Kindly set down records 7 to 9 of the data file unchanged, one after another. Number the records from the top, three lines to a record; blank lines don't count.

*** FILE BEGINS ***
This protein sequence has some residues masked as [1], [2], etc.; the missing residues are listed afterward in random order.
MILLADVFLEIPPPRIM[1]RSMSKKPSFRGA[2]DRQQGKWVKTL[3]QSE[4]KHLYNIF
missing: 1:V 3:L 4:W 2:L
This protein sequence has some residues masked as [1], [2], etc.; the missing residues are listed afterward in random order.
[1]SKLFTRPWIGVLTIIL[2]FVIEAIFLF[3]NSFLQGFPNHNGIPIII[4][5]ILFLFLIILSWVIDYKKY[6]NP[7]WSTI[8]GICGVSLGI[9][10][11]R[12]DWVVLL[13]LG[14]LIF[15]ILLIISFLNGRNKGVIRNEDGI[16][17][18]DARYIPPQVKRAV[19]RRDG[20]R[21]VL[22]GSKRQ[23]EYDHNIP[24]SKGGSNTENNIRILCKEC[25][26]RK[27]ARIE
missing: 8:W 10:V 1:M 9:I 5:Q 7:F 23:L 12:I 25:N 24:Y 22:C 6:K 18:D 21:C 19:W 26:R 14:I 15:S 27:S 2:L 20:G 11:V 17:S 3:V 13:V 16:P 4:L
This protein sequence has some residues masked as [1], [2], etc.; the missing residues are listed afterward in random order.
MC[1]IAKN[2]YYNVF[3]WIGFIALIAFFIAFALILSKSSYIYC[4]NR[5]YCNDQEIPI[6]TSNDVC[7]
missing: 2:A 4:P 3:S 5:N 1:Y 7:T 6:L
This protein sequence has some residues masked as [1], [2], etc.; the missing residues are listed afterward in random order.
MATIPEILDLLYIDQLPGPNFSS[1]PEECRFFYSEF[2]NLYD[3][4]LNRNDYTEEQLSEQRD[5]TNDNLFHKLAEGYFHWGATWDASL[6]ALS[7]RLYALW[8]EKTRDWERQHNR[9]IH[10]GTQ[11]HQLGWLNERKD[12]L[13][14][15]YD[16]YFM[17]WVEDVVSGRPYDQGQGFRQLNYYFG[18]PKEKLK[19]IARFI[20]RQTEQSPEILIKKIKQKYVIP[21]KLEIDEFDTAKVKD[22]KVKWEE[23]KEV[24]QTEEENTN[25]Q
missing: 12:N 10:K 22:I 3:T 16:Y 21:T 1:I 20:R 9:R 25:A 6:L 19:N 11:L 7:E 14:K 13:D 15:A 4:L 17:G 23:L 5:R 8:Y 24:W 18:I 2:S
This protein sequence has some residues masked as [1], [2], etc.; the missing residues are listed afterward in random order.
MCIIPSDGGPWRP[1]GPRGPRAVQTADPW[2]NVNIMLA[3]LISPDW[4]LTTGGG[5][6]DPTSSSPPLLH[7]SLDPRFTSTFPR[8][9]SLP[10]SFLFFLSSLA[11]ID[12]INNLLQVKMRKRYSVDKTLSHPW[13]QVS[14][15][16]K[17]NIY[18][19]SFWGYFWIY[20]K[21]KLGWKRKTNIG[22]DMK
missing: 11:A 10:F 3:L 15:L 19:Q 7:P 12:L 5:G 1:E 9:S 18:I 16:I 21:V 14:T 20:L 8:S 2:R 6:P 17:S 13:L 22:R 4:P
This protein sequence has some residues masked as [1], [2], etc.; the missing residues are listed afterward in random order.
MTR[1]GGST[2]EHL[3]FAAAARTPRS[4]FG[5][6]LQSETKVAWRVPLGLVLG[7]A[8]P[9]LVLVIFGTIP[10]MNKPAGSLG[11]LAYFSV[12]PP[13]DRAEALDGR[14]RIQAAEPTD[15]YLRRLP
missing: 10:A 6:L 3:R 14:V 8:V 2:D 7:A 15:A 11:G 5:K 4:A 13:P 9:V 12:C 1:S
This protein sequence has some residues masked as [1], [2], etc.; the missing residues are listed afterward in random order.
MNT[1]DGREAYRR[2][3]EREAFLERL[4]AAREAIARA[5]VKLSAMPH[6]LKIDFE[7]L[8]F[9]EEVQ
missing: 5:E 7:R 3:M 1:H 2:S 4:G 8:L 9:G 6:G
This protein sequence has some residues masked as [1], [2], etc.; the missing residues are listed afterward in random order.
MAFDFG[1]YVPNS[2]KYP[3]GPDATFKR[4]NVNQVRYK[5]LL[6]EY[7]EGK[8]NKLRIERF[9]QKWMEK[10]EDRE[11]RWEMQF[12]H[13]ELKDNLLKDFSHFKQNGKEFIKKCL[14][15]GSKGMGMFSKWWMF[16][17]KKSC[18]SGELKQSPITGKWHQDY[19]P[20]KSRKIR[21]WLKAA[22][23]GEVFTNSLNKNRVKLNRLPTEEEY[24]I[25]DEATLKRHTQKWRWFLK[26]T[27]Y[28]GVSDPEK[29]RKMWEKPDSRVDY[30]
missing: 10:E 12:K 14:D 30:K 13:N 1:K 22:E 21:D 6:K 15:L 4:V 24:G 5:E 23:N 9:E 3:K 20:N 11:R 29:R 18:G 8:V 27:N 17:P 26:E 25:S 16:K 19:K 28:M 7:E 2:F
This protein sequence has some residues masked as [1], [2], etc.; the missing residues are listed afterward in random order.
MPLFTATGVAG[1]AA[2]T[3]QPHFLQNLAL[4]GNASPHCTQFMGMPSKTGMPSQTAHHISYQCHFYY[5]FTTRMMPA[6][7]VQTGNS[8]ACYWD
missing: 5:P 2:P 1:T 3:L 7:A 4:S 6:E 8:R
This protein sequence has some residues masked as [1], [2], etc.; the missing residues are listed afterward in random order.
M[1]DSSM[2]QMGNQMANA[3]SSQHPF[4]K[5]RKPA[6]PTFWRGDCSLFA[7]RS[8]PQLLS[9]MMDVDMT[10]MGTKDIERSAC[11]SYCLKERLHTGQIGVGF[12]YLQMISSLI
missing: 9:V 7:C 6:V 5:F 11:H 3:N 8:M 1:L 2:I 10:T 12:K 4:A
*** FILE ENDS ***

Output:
This protein sequence has some residues masked as [1], [2], etc.; the missing residues are listed afterward in random order.
MNT[1]DGREAYRR[2][3]EREAFLERL[4]AAREAIARA[5]VKLSAMPH[6]LKIDFE[7]L[8]F[9]EEVQ
missing: 5:E 7:R 3:M 1:H 2:S 4:G 8:L 9:G 6:G
This protein sequence has some residues masked as [1], [2], etc.; the missing residues are listed afterward in random order.
MAFDFG[1]YVPNS[2]KYP[3]GPDATFKR[4]NVNQVRYK[5]LL[6]EY[7]EGK[8]NKLRIERF[9]QKWMEK[10]EDRE[11]RWEMQF[12]H[13]ELKDNLLKDFSHFKQNGKEFIKKCL[14][15]GSKGMGMFSKWWMF[16][17]KKSC[18]SGELKQSPITGKWHQDY[19]P[20]KSRKIR[21]WLKAA[22][23]GEVFTNSLNKNRVKLNRLPTEEEY[24]I[25]DEATLKRHTQKWRWFLK[26]T[27]Y[28]GVSDPEK[29]RKMWEKPDSRVDY[30]
missing: 10:E 12:K 14:D 30:K 13:N 1:K 22:E 21:D 6:K 15:L 4:V 24:G 5:E 23:N 9:E 3:K 20:N 11:R 29:R 18:G 8:V 27:N 17:P 26:E 25:S 16:K 19:K 28:M 7:E 2:F
This protein sequence has some residues masked as [1], [2], etc.; the missing residues are listed afterward in random order.
MPLFTATGVAG[1]AA[2]T[3]QPHFLQNLAL[4]GNASPHCTQFMGMPSKTGMPSQTAHHISYQCHFYY[5]FTTRMMPA[6][7]VQTGNS[8]ACYWD
missing: 5:P 2:P 1:T 3:L 7:A 4:S 6:E 8:R